Murals

Why compete with tricks against surprises?
Mural painting is often a race against time because most of the time someone will “allow” you to paint their wall. And they will then stand behind you and wait until you are “done”. The problem with walls are often different subsurface parts, the materials and absorbency of which change your colors during the drying process.

The color effect after drying cannot always be estimated, even with a lot of experience. — If artist’s acrylic paint is also mixed with emulsion wall paint, the wet tone of the paint is different from that which ultimately appears in the picture. The white of the wall paint is an opaque pigment compared to the slightly translucent white of the “artist’s paint”. Both types of paint react completely differently in terms of their covering behavior as a background and when painting over them. You should recognize and try out these effects on each other before you go to the “construction site”.

The reworking of the large-scale painting with the airbrush is similar to the coloring or retouching of a grayscale photograph. It expands the possibilities of acrylic painting to the illusionary “wet on wet and tone on tone” painting across the entire composition, ignoring the quick drying times of acrylic paints.

I like to paint with a 4cm wide brush saturated with several coordinated colors. When I paint, I hold the brush in such a way that light and shadow are written into a landscape with the surface of the brushstroke as a finished fragment in one stroke. This method requires experience and practice, it gives good results. Painting in this way gives excellent results on forested mountains and waterfalls. After defining the shape of the dark green trees, I fill in light yellow, achieving the effect of their lighter and convex parts.

This method of painting was a great relief – executing “boring” parts of the picture in which there are no interesting (compositional) shapes. With such tricks up my sleeve, I managed to cover hundreds of (square) meters of surface in a very short period of time.

The playful use of paint and canvas

Sometimes I poured liquid paint on large canvases and then just played with the brush really quickly. Like a small child, I drew lines through the painting and have very often revived a failed painting. I accelerated the drying time of oil paints and shortened them to up to several hours. Splashing with the paint on the canvas, I continued to work with the painterly spatula. Unusual intense smell, floating in my studio often discourages me with this technique.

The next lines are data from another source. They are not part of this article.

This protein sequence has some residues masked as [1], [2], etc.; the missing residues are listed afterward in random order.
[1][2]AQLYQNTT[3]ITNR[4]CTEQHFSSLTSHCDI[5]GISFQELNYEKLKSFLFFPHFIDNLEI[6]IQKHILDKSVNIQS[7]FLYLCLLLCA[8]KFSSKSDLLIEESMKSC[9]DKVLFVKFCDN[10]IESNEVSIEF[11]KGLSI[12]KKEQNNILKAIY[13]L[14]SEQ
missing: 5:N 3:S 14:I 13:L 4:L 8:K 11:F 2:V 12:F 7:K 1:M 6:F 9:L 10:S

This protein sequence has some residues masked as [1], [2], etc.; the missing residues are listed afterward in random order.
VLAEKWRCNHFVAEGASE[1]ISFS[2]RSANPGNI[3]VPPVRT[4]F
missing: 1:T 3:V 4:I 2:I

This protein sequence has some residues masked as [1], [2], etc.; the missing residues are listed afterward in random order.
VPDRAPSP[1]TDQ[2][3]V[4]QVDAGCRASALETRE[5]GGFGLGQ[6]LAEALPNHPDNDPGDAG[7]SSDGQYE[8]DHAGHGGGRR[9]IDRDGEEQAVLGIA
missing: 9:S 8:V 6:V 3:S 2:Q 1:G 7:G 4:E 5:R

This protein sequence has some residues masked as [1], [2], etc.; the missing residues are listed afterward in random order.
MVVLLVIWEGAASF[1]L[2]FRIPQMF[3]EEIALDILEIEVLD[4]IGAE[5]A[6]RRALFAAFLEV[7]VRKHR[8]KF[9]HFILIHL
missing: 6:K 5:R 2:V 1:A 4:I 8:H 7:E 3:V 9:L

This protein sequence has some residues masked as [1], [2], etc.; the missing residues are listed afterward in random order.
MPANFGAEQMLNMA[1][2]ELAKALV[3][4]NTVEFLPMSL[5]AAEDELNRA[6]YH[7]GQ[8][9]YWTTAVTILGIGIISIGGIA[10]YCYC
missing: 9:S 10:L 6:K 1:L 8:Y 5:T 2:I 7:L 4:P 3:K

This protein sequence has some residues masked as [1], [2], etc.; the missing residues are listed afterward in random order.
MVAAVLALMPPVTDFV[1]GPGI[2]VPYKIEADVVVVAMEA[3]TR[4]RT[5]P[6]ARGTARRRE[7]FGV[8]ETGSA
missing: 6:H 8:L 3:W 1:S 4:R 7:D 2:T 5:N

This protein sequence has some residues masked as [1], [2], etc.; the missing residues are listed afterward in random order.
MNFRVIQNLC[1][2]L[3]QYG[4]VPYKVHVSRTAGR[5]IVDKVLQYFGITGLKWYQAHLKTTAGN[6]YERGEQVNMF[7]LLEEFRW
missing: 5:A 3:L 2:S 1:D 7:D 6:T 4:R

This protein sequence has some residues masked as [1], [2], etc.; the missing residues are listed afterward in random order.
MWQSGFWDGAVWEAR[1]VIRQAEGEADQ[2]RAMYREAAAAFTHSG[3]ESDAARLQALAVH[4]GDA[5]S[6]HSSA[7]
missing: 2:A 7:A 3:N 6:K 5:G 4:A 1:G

I pour the prepared primary colors swinging, from different sides, onto the surface of the canvas. Spilled paint created fantastic patterns. Colors of yellow and red combine into orange and the blue turned into a fabulous blue green. My eyes opened in amazement as the multicolored stalactites formed on the surface of the canvas twinkled to me over strange colors. The game became delicious when I again filled new paint on an old spot letting it penetrate the colorful spots and this time tilting the canvas in a different direction. with paint and canvas.

If I splashed the brush full of paint over the canvas or spilled it with a spoon, I got a great effect of colorful flowers. Subsequent colorful patches change the colors of the early effect, reshaping the old image. If my painting is spoiled because I took some steps too carelessly, I could still cover the painting with a cloth and gently move it in different directions. So I blurred the sharp contours and accidentally achieved completely new effects. They were often much better than at the beginning.
Rubbing with a paint-soaked foil, I modeled the image from its original shape into the next patterns. The picture then gets a new look and will in no case remind you of the first/previous work step.

I also stamped / dabbed acrylic paint on walls with wrapping foil and later added geometric shapes to the abstract patches. Airbrush and the Wagner spray gun are very useful here. They transform the chaos of random spots into harmonious compositions.

The “airbrush” effect of the colored light

The color changing of the colored lights turned out to be a great discovery for me. The lamps react to the sound and with a simple controller you could give the paintings special life. Red shapes illuminated with blue light blend with black background and disappear from view.
The insertion of a colored light into the image transforms the pattern seen into a completely different one that was previously unrecognizable. As the speed of color change increases, the images dance and evoke enchanting movement of shapes. With a few lighting effects it is possible to simulate the rising sun in a large room, bringing a complete change to the usual collections of images. The sky is able to appear red color or as black starry sky.

When I used the picture of fluorescent dyes it gave them the neon effect. With additional UV light, another illusion of space is created.

The transition from large areas to small formats

While I painted large pictures for decades, I neglected the small format. I wanted to move while painting and I felt very limited on the surface of small format. I barely touched a brush before it slipped out of the picture. In the beginning, the transition to small formats was a terrible experience for me. Later, with great satisfaction, I also painted something smaller. If I didn’t get the result I expected, just put the picture in the corner until I feel like it again, meanwhile filling in the gap in experience.

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